Chicago, R.I. & P. Ry. Co. v. McGlinn - 114 U.S. 542 (1885)
U.S. Supreme Court
Chicago, R.I. & P. Ry. Co. v. McGlinn, 114 U.S. 542 (1885)
Chicago, Rock Island and Pacific Railway Company v. McGlinn
Argued April 17, 1885
Decided May 4, 1885
114 U.S. 542
Fort Leavenworth v. Lowe, ante, 525, affirmed and applied to this case.
The general principle that when political jurisdiction and legislative power over a territory are transferred from one sovereign to another, the municipal laws of the territory continue in force until abrogated by the new sovereign is applicable -- as to territory owned by the United States, the exclusive jurisdiction of which is ceded to them by a state in a manner not provided for by the Constitution -- to so much thereof as is not used by the United States for its forts, buildings and other needful public purposes.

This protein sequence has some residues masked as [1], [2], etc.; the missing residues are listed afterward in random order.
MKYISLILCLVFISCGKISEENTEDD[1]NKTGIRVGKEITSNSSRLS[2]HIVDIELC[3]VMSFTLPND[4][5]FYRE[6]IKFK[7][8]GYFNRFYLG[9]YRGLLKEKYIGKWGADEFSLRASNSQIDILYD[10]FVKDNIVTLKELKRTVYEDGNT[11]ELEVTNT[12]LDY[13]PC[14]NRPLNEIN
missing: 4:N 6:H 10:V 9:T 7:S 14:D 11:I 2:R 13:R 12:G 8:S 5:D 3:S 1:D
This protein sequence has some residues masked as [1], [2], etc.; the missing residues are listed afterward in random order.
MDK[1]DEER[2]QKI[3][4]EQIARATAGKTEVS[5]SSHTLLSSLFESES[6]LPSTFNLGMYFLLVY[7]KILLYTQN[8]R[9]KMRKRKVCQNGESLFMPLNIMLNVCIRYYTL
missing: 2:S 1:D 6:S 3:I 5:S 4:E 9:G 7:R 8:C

The State of Kansas ceded to the United States exclusive jurisdiction over the
Fort Leavenworth Military Reservation within that state, then and previously the property of the United States. At the time of the cession, a state law was in force in Kansas requiring railroad companies whose road was not enclosed by a lawful fence to pay to the owners of all animals killed or wounded by the engines or cars of the companies the full value of the animals killed and the full damage to those wounded, whether the killing or wounding was caused by negligence or not. Held that this act remained in force in the reservation after the cession.
This was an action brought by the defendant in error as plaintiff, to recover the value of a cow killed by the engine and cars of the plaintiff in error. Judgment for the plaintiff, which was affirmed by the supreme court. The facts which raise the federal question are stated in the opinion of the Court.